Thank you again for your support of our Junior School Parents’ Evenings this week. These are an invaluable part of our School-home partnership in the best interests of your child, and we hope you found these progress discussions informative and productive. I and my colleagues are also most grateful for the appreciative feedback we have received, and as ever we are very keen to hear our parents’ perspectives.
Prior to our parents’ individual meetings with staff, Mrs Thomas, Head of the Junior School, gave a presentation on this term’s improvements to our Junior pupils’ assessments and school reports. These have been introduced in the context of recent assessment developments in the UK, and in the light of changes to the Age Related Expectations (ARE) in English, Reading and Mathematics, which have added challenge for Junior pupils in these core UK curriculum areas. Essentially, our new assessment and reporting practices provide more informative data on pupils’ progress through the detailed ARE statements. I do encourage our Junior pupils’ parents to refer to the detailed written guidance, which the teachers will provide on parents evening, explaining these improvements. Please do not hesitate to raise any questions you might have about these with your child’s class teacher.
This weekend we welcome our Council of International Schools (CIS) Accreditation Team. The Team consists of eight experienced head teachers and school leaders. The full Review of the College which they will undertake next week, further to our CIS Preliminary Visit of April 2015, follows 18 months of community preparations.
The CIS philosophy embraces a commitment to a continuous process of school improvement. In this context, our Accreditation journey to date has involved: opinion surveys of pupils, parents and staff; following up on these surveys, over twenty staff ‘Self-Study’ groups, formed to work on recommended next steps across all areas of our educational provision; and then finally our updated School Development and Action Plans, as recently described in this column, and also discussed with parents in our meeting just before last week’s holiday.
We now greatly look forward to the CIS Team’s feedback on the College’s progress since the original CIS Visit. This feedback will be presented after the ‘Week Ahead’ has gone to press next week, so I will share with you the highlights of the CIS Team’s evaluation in the following week.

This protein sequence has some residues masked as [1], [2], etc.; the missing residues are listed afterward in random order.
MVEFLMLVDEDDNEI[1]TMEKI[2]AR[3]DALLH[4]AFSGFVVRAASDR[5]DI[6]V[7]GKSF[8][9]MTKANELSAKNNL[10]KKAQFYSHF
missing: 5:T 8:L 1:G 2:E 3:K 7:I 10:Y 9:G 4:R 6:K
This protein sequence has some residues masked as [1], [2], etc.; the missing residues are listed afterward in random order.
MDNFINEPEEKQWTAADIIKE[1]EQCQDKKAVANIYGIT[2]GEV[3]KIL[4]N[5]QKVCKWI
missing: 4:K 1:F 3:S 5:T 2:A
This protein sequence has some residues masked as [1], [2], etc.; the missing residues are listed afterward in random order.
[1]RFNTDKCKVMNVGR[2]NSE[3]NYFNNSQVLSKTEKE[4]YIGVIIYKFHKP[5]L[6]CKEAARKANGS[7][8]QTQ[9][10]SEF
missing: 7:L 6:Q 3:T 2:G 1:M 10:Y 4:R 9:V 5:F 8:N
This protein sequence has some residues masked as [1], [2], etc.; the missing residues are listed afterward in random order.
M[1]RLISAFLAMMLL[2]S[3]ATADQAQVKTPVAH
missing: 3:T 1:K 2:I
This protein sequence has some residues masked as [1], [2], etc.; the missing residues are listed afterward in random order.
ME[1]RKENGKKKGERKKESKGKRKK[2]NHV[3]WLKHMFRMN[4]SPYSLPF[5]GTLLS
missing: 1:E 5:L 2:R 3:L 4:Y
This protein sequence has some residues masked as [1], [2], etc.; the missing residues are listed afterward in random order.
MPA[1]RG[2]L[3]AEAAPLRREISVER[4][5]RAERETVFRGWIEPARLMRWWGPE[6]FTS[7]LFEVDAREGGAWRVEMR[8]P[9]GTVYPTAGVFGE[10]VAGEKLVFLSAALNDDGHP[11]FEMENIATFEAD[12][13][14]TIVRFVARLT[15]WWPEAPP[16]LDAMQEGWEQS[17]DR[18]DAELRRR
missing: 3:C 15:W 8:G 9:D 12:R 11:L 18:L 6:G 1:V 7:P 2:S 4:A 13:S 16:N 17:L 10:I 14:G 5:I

With best wishes to all our Wellington families.
Encouraging pupil voice across the school
One of the most important changes in the ways schools operate in the 21st Century is the way that the views and opinions of its most important resource – the pupil body – is increasingly recognised. Wellington’s educational ethos is underpinned by a desire to educate the whole child, to foster resilience in young learners and to prepare them for a life beyond the school. These goals are reinforced by our determination to encourage pupils to engage with the way their school is run. 192 of our young people, from Year 3 upwards, completed an extensive catering survey in the week before half term, and the results are being used by the school leadership, in partnership with our caterers, Compass, to drive up standards; as I write, the Stanley House menu choice for Healthy Eating week is being served to hungry teachers and pupils in the Dining Hall. This year sees the pupil body led for the first time by a Head of College, Lotus Wang, and two Deputy Heads (Lucas Sun and MeiWen Chan). They too play an important role in leading the school and acting as conduits for pupil feedback and the generation of new ideas about the way the school moves forward through their work with the Student Councils in both Junior and Senior schools. We are shortly to have another WellingTEN assembly in the Senior School, with three more challenging and stimulating lectures on issues of interest to the community, and a pupil-led Winter Prom in December.
The advantages for the school of such high levels of pupil engagement are clear. Young people have a refreshingly clear view of the way schools operate and this can often provide a real insight for senior leaders and governors; children can see how their input in areas as diverse as assessment (through peer review), the environment (through our pupil-led charitable work) and even the quality of teaching, through the regular pupil surveys we undertake, can help to make real improvements to their time at school. As such, we take their ideas and feedback very seriously, and as we move through the year there will be growing opportunities for pupils to take the lead in helping to make Wellington an even better school for the young people of Tianjin.
Parents are requested to keep a close eye on their children whilst they are playing in the activity areas and the football field. There have been one or two incidents in which children have been involved which could have been avoided if parents had been watching their children carefully. Children are not allowed to go into the tennis courts, or swing on the nets, which are easily broken.
The school, in conjunction with the United Family Hospital of Tianjin, is offering flu vaccinations to all pupils on Thursday 27th October. The cost for such a jab is RMB 100. Details are available on the attached letters.
Year 9 Mandarin trip to Gulou: postponed to 25th October
The Year 9 Mandarin trip to the Drum Tower, scheduled for Thursday 20th October, has been postponed to Tuesday 25th. A letter to all parents has been sent home with details of the morning visit.
Fri 21st October
Wellington College International Tianjin will show its support for the Tianjin Cancer Hospital Prevention Centre again this year. All pupils are encouraged to wear a pink item of clothing on Friday, and donate 10RMB for each item of ‘pinkness’. All funds raised across the ISCOT schools will be donated to the TICC’s charity campaign.